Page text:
The Earl of Wessex has helped put the finishing touches to gold medals for Commonwealth Games athletes during a visit to Birmingham.
Edward, a vice-patron of the Commonwealth Games Federation, was visiting as the city prepares to host the 11-day competition from late July.
He began the day in the Jewellery Quarter, where family firm Toye, Kenning and Spencer were producing medals.
The earl worked alongside staff to stamp and polish the gold medals, discussing them with their student designers from Birmingham City University’s jewellery school.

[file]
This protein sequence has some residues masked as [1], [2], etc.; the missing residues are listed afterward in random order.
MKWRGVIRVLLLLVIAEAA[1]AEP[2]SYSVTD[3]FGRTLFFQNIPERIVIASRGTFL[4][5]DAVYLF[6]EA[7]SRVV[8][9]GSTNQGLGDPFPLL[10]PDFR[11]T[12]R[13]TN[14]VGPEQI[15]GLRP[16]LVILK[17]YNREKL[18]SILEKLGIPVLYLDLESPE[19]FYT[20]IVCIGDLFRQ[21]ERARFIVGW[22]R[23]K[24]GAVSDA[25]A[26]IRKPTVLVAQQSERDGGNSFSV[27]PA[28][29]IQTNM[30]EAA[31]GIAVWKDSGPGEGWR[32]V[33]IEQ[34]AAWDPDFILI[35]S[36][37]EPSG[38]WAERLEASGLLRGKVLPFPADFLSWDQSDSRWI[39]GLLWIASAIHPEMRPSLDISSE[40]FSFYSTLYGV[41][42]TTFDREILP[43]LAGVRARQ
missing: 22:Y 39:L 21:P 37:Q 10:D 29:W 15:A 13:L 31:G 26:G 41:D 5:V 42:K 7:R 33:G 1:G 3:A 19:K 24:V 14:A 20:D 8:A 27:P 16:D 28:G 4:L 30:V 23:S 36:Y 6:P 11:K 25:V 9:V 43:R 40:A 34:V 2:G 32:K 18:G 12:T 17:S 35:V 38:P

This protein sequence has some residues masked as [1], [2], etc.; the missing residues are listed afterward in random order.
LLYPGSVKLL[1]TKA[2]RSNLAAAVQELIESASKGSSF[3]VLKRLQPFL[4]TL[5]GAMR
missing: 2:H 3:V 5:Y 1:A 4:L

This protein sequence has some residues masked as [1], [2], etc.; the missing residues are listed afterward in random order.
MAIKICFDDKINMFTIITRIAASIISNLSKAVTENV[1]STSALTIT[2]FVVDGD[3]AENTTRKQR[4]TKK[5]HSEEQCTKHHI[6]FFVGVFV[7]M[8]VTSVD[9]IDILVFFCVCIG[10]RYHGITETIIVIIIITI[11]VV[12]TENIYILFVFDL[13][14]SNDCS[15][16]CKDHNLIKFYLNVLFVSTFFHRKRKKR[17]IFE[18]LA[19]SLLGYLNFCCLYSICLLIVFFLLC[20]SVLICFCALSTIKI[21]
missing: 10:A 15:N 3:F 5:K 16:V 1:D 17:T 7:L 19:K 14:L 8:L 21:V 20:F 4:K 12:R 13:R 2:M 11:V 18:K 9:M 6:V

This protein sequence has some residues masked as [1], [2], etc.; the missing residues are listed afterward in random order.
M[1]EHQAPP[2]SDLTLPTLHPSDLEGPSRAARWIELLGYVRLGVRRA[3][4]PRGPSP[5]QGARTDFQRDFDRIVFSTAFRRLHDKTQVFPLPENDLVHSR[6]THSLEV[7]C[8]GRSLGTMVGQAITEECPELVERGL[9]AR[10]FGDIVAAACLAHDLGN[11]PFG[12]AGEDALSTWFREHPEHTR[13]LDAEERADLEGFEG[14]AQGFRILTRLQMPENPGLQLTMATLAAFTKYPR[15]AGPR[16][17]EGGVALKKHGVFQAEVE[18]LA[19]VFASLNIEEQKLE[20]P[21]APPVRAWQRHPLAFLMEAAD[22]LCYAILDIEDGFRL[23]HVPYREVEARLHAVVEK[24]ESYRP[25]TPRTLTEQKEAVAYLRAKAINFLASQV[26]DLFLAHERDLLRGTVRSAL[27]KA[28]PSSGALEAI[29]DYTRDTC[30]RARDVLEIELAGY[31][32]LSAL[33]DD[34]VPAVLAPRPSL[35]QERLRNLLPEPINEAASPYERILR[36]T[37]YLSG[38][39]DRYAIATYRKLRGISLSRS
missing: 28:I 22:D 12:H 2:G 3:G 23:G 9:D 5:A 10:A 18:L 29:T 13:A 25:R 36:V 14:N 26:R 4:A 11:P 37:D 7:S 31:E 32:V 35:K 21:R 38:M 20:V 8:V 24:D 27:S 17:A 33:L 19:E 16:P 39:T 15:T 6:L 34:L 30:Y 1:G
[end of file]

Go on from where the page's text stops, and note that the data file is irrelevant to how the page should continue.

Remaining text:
He then presented uniforms and accreditation to some of the 14,000 volunteers and staff who will work throughout the games.
Edward was given his own Commonwealth Games uniform, which was designed by Birmingham students and is said to have been inspired by the city’s architecture and cultural heritage.
He also opened the city’s Platinum Jubilee Walkway and visited a number of the landmarks that lie along the 14-mile route.
These included the Chamberlain Clock, which commemorates former mayor of Birmingham Joseph Chamberlain, and Birmingham Canal.
The earl’s final stop along the walkway was at Centenary Square, where a clock is counting down the days to the games, to unveil a plaque declaring the route open.